58-year-old Damodhar barely gets any sleep most nights, agonising over how he will sustain his household expenses in the midst of lockdown. Every time his wife tells him they have run out of atta or oil, his anxiety spikes over how they will buy more. Damodhar was a school van driver, who once woke up early every morning to pick up kids and drop them off at school before the pandemic. But as most educational institutions have remained closed since March 2020, Damodhar has been left without his usual means of livelihood.
â€śI used to earn about Rs 30,000 every month after calculating all expenses. Ever since the pandemic struck, however, my life has been in shambles. Iâ€™ve hardly earned anything. Even for the days we did work, only 80% of the parents paid me and the rest didnâ€™t. Since the lockdown till now, my vans are parked outside, collecting dust. Not having any earnings, I took a loan of Rs 2 lakh from somebody and paid him the interest upfront for a whole year so that he doesnâ€™t keep asking. We sold off some of my wifeâ€™s jewels and pledged the rest for money. We are somehow surviving with that money now. The money lenders have also started asking for their money back now. But I have no earnings and they use very abusive language, which is very painful to hear,â€ť said Damodhar, who had employed drivers for three vans he maintained, but now all have been left in the lurch.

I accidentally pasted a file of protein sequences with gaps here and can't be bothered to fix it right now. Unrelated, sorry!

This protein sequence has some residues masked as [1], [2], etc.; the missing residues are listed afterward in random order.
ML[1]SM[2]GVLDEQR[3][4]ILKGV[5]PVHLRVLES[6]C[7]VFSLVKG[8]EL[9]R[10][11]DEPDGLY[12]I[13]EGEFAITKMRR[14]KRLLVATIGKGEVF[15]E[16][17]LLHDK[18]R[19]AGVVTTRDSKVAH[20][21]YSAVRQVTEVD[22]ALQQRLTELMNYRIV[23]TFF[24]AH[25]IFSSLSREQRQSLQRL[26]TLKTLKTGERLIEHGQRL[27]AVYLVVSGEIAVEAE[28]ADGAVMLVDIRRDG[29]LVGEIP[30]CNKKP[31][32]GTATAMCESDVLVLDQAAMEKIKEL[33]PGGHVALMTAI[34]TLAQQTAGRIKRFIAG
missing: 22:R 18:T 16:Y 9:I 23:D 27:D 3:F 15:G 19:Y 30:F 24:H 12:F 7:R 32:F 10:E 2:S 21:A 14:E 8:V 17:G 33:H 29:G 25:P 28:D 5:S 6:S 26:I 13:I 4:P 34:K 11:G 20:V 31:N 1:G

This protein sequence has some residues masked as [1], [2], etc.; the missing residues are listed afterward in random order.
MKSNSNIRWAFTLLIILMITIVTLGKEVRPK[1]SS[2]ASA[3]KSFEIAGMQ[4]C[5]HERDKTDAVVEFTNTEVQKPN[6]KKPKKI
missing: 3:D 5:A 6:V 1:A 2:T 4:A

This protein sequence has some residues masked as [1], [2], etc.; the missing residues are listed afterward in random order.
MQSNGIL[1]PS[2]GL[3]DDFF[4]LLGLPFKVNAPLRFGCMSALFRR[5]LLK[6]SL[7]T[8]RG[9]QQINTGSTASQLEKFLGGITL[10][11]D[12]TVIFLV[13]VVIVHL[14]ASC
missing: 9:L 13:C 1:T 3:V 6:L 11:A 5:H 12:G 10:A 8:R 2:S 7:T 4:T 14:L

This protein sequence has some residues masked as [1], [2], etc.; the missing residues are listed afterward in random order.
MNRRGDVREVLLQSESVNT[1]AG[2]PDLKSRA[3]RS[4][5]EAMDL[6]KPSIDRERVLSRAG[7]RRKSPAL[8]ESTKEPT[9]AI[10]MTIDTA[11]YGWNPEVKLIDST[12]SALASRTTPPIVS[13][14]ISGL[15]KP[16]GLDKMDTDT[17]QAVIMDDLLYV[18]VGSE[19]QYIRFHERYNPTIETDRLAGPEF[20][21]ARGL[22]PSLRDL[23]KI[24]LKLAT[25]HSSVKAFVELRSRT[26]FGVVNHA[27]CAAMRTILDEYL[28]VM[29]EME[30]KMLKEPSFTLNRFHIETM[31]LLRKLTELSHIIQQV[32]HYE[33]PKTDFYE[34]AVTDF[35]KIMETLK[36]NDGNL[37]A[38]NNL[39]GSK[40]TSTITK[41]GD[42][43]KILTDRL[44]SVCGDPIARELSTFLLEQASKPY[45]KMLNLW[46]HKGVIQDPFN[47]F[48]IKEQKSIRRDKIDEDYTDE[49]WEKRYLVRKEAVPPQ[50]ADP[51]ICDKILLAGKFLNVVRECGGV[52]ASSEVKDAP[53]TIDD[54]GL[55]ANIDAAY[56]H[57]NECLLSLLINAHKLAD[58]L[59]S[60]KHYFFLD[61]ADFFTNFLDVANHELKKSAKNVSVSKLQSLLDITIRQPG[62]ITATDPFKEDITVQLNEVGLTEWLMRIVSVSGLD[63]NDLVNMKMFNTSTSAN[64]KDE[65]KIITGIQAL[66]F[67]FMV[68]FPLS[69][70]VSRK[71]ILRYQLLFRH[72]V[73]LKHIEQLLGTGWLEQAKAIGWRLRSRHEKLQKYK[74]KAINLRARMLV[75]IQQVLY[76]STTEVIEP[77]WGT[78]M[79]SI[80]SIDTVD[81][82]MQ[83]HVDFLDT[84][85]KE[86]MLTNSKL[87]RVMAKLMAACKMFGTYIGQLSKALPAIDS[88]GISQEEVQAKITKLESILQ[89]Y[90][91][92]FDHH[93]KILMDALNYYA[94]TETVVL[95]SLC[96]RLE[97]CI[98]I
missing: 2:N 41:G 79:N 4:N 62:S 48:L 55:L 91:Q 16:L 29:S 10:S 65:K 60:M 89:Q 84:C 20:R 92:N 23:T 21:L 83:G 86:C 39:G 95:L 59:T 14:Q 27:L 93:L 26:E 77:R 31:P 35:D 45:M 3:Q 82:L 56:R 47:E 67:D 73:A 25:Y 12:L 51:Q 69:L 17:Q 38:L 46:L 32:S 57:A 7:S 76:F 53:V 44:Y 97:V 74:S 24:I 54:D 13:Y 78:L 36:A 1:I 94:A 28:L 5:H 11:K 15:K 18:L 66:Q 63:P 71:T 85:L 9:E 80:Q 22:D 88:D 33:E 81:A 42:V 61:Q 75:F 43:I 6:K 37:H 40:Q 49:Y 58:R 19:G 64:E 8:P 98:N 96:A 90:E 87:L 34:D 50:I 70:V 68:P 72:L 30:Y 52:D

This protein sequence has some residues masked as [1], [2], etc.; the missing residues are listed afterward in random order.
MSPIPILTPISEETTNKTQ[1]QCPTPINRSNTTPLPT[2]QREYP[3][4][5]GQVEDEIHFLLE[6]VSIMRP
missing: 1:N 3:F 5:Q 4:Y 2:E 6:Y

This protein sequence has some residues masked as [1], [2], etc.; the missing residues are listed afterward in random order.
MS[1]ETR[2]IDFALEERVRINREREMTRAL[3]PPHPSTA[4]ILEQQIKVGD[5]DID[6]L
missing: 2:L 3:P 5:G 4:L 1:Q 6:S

To make matters worse, his wife fell ill a few months ago. â€śShe suddenly started losing weight and becoming weak. We have visited the doctor several times, which is expensive on its own. Above that, they have given her medicines which cost over Rs 1,500 per month. Our situation is very bad. I'm only able to bear this because I have a hope that schools will open by December or January,â€ť he added.
Damodharâ€™s plight is not an isolated incident. This is the condition of many contract workers who rely on educational institutions and tangential businesses, like government hostels, for employment.